Both groups, the LVMH creative leaders and the younger LVMH Prize finalists, will meet face-to-face at the Fondation Louis Vuitton later this spring for the final judging – a true meeting of the minds and a forum to share ideas about the future of creativity. “All the members of the jury and I are delighted to be able to welcome these 8 designers and meet them at the final at the Louis Vuitton Foundation,” says Arnault, adding that the final date will be announced soon. “This is an opportunity for interaction and heated debate, for the finalists as well as for all of us, while this event gives them the chance to highlight the extent of their talent.”

Naomi Campbell Talked Motherhood With Edward Enninful

Last night, the sixth annual edition of Vogue’s Forces of Fashion summit arrived in the UK: an evening of inspiring conversation with leading figureheads and innovative creatives from the fashion industry at Rosewood London, in partnership with Snapchat.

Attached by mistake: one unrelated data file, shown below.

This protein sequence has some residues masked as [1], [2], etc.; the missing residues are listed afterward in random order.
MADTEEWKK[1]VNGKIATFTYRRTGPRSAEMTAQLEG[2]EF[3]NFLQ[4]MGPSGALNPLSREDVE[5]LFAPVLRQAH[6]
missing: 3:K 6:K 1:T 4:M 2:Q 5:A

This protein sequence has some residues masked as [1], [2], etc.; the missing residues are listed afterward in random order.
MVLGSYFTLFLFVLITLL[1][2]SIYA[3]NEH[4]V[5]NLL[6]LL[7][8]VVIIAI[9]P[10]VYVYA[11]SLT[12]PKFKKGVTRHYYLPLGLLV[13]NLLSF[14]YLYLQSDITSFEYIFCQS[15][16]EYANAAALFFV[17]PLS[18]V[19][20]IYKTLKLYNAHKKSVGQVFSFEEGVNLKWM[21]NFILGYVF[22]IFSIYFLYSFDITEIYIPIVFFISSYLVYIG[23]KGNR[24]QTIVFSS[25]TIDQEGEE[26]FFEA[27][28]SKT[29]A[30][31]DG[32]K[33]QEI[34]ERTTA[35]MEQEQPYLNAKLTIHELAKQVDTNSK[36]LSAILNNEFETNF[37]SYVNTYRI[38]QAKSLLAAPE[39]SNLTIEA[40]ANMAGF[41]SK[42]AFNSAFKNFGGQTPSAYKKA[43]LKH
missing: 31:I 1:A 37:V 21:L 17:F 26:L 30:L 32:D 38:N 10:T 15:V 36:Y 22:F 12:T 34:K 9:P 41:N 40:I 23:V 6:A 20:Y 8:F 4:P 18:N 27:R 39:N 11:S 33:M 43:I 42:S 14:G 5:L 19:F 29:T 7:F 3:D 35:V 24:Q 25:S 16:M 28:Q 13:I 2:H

British Vogue’s editor-in chief and Vogue’s European editorial director, Edward Enninful, was joined on stage by his close friend and iconic supermodel, Naomi Campbell, to discuss her new role as a mother, her activism, and of course, her decades-spanning career in the fashion industry. Guests in attendance for the discussion – entitled “Her Body On Her Own Terms” – heard Naomi reflect on the prospect of a future in fashion for her baby daughter, who appears with the super on British Vogue’s March 2022 cover. “She can do whatever she wants,” said Campbell. “I’ll never, ever tell my child – or any child – that they can’t do what they want to.”

Naomi’s latest British Vogue cover shoot was a major talking point on the night – a moment the model revealed she found nerve-wracking, despite all her years in front of the camera. “Knowing you all for so many years and decades, [knowing you were] seeing me in that different mode of being a mother, I was a bit nervous. So when my daughter arrived, I was just like oh my goodness, but she looked straight down the lens, and then she turned and that’s the picture you all see. It was so quick.”